If there were ever doubts about the importance of agility in the fast-paced world of social media, the last 18 months have surely laid them to rest.

COVID-19 forced marketers to be highly flexible. According to research from Monday.com, almost 98% of marketing teams have changed their strategies in response to the pandemic.

But, easy though it might be to forget, coronavirus isn’t the first global crisis of the digital age –– and it certainly won’t be the last! Going forward, social media marketers will need to be more agile than ever before.

To figure out how that looks, we assembled a panel of four social media experts with a ton of experience in leading fast-moving campaigns and responding to major events, featuring:

  • Our host, Caleb Gardner, is the Co-founder and Managing Partner of 18 Coffees, a strategy and innovation firm for the mission economy. Caleb previously worked in the private sector at Edelman and Bain & Company and was the lead digital strategist for President Obama’s political advocacy group, OFA.
  • Jennifer Beam is Social Media Director for AARP’s national advocacy social media program, including AARP Advocates and Aliados Adelante.
  • NASDAQ’s Head of Social Media Kelsey Murray has also led social strategy and influencer marketing teams at Questex Media, People Magazine, Thrive Global, and Northwestern Mutual.
  • Natalie Labuda, Senior Director of Marketing, Advertising & Social Media at E*TRADE, formerly worked on various brands and campaigns at PepsiCo.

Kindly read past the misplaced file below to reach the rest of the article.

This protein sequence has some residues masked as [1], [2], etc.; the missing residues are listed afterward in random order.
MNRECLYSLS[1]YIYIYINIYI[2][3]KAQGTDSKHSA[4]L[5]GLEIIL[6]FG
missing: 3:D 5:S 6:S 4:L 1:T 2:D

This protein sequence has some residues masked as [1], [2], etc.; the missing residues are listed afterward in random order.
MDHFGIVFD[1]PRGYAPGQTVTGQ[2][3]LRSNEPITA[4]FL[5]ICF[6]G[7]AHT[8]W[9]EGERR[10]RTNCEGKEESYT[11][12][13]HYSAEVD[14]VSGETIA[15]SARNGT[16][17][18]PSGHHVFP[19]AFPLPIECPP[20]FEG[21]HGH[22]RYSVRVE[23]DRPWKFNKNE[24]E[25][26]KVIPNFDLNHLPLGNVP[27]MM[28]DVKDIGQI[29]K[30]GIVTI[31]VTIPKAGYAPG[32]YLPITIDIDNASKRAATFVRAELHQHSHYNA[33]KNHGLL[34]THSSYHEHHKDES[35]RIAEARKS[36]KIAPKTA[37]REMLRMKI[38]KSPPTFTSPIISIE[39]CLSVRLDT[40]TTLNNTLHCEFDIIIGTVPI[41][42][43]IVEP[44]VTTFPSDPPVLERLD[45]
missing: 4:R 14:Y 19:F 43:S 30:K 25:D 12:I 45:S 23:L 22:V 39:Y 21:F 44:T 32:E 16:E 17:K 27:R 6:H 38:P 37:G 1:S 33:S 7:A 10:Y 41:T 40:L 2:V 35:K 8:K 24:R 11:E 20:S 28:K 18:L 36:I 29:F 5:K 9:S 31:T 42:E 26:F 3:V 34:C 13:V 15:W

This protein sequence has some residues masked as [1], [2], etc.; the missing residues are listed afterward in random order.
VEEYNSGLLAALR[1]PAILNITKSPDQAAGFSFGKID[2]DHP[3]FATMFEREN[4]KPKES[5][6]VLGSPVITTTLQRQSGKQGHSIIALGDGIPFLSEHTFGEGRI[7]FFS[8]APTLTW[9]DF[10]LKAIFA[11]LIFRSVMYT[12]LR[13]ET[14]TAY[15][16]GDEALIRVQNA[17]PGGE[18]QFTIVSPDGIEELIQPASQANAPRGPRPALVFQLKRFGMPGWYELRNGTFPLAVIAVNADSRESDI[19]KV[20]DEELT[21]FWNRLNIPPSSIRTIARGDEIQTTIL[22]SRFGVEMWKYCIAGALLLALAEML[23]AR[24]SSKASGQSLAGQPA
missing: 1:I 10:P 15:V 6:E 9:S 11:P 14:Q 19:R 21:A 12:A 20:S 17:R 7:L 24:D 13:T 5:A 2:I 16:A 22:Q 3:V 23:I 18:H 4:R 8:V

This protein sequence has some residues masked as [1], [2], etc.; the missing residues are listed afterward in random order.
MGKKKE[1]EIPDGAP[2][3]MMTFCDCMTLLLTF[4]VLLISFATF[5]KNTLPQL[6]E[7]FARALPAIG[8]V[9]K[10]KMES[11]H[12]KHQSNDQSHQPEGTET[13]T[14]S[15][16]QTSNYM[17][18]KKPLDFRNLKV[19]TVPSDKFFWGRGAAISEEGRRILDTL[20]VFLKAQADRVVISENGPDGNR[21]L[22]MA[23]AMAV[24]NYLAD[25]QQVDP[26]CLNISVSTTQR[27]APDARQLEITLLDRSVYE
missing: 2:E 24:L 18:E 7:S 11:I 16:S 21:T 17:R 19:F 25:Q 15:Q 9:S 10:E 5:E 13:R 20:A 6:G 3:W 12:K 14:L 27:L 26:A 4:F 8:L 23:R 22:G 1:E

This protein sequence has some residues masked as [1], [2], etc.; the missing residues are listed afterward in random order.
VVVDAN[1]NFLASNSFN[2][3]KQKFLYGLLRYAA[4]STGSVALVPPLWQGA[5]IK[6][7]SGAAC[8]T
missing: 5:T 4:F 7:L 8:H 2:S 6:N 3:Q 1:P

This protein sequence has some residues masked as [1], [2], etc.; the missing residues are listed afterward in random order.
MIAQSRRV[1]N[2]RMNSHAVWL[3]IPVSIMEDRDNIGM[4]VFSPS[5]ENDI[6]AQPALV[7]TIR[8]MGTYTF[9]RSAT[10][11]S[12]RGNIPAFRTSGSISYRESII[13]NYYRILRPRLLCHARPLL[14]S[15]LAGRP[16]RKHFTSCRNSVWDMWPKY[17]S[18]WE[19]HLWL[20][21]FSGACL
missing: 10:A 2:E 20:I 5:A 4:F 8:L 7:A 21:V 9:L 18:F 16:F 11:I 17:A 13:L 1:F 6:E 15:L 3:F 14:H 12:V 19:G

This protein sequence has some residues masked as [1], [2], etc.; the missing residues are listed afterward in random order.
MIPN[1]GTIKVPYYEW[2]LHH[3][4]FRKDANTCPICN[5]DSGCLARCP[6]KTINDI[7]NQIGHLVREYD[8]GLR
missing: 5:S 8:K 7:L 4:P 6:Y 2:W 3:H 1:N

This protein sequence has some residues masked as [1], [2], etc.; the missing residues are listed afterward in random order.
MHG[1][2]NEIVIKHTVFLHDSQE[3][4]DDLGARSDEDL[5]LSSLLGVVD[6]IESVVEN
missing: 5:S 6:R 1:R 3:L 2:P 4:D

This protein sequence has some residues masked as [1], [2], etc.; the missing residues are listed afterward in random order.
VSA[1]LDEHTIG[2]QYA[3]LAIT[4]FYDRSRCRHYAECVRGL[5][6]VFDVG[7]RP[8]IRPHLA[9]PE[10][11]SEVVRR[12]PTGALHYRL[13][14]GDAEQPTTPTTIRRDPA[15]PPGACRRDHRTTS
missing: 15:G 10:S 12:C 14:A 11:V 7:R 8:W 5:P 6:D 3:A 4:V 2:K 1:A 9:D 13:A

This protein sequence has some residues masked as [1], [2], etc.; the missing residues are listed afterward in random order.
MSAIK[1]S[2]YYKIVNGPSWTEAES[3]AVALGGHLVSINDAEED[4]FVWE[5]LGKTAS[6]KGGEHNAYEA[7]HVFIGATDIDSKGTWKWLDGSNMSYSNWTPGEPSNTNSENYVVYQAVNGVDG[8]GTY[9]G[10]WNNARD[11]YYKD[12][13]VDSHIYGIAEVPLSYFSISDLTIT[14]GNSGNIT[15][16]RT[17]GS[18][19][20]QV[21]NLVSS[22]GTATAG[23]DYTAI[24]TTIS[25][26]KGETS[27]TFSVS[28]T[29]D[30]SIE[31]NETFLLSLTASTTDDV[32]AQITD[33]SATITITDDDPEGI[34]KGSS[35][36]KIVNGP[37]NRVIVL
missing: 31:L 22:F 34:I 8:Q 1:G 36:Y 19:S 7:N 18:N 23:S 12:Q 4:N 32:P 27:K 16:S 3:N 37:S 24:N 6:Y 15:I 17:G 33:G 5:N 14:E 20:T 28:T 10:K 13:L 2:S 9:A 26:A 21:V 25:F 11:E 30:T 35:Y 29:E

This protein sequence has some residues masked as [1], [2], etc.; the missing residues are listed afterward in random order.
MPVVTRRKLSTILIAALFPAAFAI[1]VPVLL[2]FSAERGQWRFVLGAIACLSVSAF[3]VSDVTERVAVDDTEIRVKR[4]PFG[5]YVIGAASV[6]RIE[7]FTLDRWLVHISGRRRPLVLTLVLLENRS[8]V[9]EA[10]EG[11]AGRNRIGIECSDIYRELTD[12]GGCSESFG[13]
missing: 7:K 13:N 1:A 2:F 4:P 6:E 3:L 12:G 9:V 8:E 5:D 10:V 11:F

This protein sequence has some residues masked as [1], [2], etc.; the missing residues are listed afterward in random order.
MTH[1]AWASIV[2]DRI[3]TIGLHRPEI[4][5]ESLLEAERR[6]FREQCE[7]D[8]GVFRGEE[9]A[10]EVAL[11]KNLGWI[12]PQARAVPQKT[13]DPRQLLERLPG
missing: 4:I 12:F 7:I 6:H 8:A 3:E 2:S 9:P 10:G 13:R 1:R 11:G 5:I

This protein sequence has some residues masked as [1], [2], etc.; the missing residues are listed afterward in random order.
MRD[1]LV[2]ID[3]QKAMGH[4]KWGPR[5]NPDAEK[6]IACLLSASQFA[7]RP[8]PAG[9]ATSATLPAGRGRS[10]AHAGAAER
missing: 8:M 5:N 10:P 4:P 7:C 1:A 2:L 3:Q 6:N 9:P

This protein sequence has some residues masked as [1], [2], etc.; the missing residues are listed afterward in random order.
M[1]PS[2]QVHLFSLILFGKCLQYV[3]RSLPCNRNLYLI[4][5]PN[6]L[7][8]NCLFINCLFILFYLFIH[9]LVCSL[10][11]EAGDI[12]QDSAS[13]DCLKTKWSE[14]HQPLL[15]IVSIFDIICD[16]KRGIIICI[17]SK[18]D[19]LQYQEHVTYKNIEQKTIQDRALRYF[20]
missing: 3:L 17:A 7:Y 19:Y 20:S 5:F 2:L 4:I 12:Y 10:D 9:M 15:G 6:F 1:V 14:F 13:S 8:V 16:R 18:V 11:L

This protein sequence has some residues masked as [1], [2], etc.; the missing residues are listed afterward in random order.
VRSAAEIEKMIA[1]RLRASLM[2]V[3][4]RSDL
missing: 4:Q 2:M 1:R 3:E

Read on for some highlights from the session!

It feels like we’re bouncing from crisis to crisis right now. A lot of brands have navigated it well, but a lot have fallen on their face. What separates the two?

The key to responding effectively to a crisis and remaining nimble in your approach lies in understanding your audience, says Jennifer Beam.

That’s hugely important to her work at AARP, a non-partisan advocacy association. “It’s not our job to be edgy and rude and provocative on social media,” Jen explains. “And there is that moment where you feel maybe – personally – you would like to be edgy and rude and provocative. You have to make that call.”

To get it right, Jennifer leans heavily on the data, looking at the type of content and responses that have worked well for the brand in the past. And social listening plays a key role, too, helping you understand what’s suitable for your audiences on different channels.

For Natalie Labuda of E*TRADE, effective crisis response boils down to three main elements:

  1. Authenticity: It’s easy for brands to be reactive and jump into every conversation they see, but Natalie recommends a selective approach. “You have to make sure it aligns with your brand values, your mission.”
  2. Timing: Join a conversation too late or too soon, and you risk doing more harm than good. Natalie admits there’s “no right recipe” for this –– it’s more a case of trial and error.
  3. Creative: Authentic messaging and perfect timing count for nothing without the right creative. “If the creative doesn’t resonate with your audience, it’s not going to break through and won’t be as well received.”

Kelsey Murray stresses that your brand must support its content with meaningful action for messaging to be truly authentic.

Authenticity has been a big focus for NASDAQ. She explains: “If we’ve made a statement, we have an action to back it. Otherwise, we don’t say anything, or we decide to have private conversations with the media. So it comes down to putting an action-oriented approach to every statement you make, no matter what it is, across any channel.”

Can you talk about how to use social listening to ensure you join the conversation at the right time?